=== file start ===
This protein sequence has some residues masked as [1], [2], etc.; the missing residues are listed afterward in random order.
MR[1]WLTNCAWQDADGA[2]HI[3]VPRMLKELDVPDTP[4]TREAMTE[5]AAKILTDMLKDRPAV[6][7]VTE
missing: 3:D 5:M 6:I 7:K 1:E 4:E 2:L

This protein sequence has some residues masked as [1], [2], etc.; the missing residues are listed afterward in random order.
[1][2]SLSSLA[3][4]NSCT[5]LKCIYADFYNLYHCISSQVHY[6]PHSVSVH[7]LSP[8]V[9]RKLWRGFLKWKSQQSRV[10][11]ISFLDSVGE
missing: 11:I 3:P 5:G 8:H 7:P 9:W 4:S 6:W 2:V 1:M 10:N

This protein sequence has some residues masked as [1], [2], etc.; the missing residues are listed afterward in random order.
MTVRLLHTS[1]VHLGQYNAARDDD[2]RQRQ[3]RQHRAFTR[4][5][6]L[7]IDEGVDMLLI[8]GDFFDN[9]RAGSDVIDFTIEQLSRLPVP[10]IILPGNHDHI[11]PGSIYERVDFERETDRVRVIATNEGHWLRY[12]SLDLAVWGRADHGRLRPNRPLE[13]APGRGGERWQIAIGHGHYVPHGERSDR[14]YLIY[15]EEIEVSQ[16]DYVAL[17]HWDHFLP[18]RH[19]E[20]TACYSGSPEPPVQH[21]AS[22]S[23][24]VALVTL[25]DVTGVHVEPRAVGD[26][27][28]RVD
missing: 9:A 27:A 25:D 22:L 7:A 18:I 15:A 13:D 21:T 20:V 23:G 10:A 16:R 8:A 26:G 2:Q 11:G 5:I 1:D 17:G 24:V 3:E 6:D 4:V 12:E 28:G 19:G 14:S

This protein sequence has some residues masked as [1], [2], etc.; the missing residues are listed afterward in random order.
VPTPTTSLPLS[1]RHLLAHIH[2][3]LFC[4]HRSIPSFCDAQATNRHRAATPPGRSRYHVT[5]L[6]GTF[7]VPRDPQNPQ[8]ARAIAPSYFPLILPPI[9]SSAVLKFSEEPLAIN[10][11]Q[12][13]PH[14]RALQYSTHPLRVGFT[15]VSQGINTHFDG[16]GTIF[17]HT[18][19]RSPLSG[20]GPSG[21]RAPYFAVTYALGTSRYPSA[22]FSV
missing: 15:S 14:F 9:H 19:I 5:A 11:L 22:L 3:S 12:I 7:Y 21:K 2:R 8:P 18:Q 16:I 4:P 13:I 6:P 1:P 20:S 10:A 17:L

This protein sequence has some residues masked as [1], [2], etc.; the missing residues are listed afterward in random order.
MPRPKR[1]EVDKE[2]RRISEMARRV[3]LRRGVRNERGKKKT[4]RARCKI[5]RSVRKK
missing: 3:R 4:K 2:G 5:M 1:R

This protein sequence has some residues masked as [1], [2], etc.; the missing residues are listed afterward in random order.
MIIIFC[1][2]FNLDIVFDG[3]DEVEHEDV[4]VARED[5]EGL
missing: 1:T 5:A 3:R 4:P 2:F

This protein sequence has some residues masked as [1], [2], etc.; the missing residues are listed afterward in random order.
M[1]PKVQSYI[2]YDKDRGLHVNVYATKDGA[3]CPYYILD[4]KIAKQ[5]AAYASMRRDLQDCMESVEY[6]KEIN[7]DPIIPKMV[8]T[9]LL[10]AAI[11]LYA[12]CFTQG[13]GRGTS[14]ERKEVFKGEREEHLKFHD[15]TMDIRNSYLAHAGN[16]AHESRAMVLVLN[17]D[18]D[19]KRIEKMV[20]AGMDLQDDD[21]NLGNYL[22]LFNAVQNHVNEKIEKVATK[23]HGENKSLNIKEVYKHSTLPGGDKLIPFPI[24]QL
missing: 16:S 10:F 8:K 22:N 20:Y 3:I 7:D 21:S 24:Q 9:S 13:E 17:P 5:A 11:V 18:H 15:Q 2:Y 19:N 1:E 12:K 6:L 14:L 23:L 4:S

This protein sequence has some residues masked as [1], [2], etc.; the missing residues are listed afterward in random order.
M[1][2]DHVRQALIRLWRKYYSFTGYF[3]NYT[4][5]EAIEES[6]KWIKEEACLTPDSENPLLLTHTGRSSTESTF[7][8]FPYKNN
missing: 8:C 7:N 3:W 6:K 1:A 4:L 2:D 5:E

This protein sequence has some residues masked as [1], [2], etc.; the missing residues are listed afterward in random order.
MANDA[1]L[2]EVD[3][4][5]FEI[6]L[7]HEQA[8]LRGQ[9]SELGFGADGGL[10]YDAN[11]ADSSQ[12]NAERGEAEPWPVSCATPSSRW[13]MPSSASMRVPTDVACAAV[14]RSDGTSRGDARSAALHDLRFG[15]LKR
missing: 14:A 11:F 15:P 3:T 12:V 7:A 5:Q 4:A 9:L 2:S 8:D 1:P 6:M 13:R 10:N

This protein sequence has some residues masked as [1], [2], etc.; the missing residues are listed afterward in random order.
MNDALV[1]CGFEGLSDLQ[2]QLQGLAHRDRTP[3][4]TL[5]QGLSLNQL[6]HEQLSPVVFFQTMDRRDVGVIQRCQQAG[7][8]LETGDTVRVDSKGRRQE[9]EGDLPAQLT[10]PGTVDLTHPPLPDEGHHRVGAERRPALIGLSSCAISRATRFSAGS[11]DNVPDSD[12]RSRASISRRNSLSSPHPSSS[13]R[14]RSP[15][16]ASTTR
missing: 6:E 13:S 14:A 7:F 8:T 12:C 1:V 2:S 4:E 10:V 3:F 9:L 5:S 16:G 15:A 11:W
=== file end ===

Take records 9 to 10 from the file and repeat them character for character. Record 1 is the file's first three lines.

This protein sequence has some residues masked as [1], [2], etc.; the missing residues are listed afterward in random order.
MANDA[1]L[2]EVD[3][4][5]FEI[6]L[7]HEQA[8]LRGQ[9]SELGFGADGGL[10]YDAN[11]ADSSQ[12]NAERGEAEPWPVSCATPSSRW[13]MPSSASMRVPTDVACAAV[14]RSDGTSRGDARSAALHDLRFG[15]LKR
missing: 14:A 11:F 15:P 3:T 12:V 7:A 5:Q 4:A 9:L 2:S 8:D 1:P 6:M 13:R 10:N

This protein sequence has some residues masked as [1], [2], etc.; the missing residues are listed afterward in random order.
MNDALV[1]CGFEGLSDLQ[2]QLQGLAHRDRTP[3][4]TL[5]QGLSLNQL[6]HEQLSPVVFFQTMDRRDVGVIQRCQQAG[7][8]LETGDTVRVDSKGRRQE[9]EGDLPAQLT[10]PGTVDLTHPPLPDEGHHRVGAERRPALIGLSSCAISRATRFSAGS[11]DNVPDSD[12]RSRASISRRNSLSSPHPSSS[13]R[14]RSP[15][16]ASTTR
missing: 6:E 13:S 14:A 7:F 8:T 12:C 1:V 2:S 4:E 10:V 3:F 9:L 5:S 16:G 15:A 11:W